19 Comments

  1. Whoooo!
    Just having that option is an amazing accomplishment that you’ve both worked so hard for!
    I agree with you that there are too many uncertainties at this time, especially with education to make such a big decision. I’m 100% team pay off the mortgage but in this situation, I’d delay it a bit further as well till things are more concrete.

    Massive accomplishment having the option!
    Anxiously awaiting that payoff post though 😉

    • Thanks! I think so, too. Knowing we have the option is a great feeling, but I also really want to see what the fall brings with our jobs!

  2. When you get near the end of the mortgage, you just don’t save that much money by paying it off early. When I realized we’d be saving at most like $500 of tomorrow’s money, I stopped prepaying (except to round up the numbers to make them even). Early prepayments when your regular payment is mostly interest are just worth so much more than late prepayments when your regular payment is mostly principal.

    Personally in your situation, I’d make a bigger payment now (but enough that you still have a healthy emergency fund) and then not pay it off right away when it got smaller. It doesn’t have to be all or nothing.

    Get Rich Slowly has an excellent mortgage prepayment spreadsheet somewhere that makes it really easy to see how much interest you will save (and how many months you will shave off) with different prepayment schemes.

    • That’s a really good point!

      We’ve been paying extra on our mortgage since we got it, and have just now crossed the line where we pay more in principal than interest each month.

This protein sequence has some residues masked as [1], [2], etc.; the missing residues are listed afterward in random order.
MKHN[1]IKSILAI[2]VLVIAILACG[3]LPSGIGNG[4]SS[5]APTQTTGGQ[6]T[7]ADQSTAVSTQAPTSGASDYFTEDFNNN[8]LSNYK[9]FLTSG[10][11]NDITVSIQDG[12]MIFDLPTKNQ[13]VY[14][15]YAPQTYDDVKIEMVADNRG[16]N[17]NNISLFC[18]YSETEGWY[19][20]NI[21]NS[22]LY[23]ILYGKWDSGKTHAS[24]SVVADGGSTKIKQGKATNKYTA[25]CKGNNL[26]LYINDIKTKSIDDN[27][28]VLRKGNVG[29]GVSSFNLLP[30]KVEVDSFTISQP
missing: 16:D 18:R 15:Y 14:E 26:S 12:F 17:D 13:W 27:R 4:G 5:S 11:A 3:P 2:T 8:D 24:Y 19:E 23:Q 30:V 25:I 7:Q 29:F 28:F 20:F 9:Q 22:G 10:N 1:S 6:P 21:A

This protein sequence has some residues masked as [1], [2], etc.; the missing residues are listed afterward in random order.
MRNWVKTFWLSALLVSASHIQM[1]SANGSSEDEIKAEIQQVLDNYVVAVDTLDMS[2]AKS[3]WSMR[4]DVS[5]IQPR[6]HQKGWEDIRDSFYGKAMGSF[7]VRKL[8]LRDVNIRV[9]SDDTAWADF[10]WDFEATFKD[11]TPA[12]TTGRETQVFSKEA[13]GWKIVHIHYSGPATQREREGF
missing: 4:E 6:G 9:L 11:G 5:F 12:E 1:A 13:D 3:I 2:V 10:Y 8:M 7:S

Which is great, but it’ll still be a while for us until it makes no sense to prepay.

      Penny, I think it is awesome that you guys are so close to paying it off in your 30s!

  3. You have given a lot of thought and consideration to this situation. The one benefit of being mortgage free that may factor in here is how quickly your savings will grow after. Without a regular mortgage payment your monthly cash flow will be much higher therefore potentially accelerating your savings. I know when we paid off our mortgage it felt like we were printing money every month.

    All that being said, this pandemic is unpredictable. Normally we would be investing more regularly but have decided to increase our emergency fund for the time being. As a fellow teacher I also feel like I have stable employment for the next school but there are a lot of unknown factors. It’s better to be comfortable than stressed.

    When this all passes over and things are a bit more stable then it will be time to deploy the cash and reach some milestones.

  4. Way to go! It’s a huge milestone that comes with a lot of peace of mind. I, too, am in “there’s a pandemic, let’s not do anything risky with our savings”, and I’m glad we avoided putting out emergency fund in the market.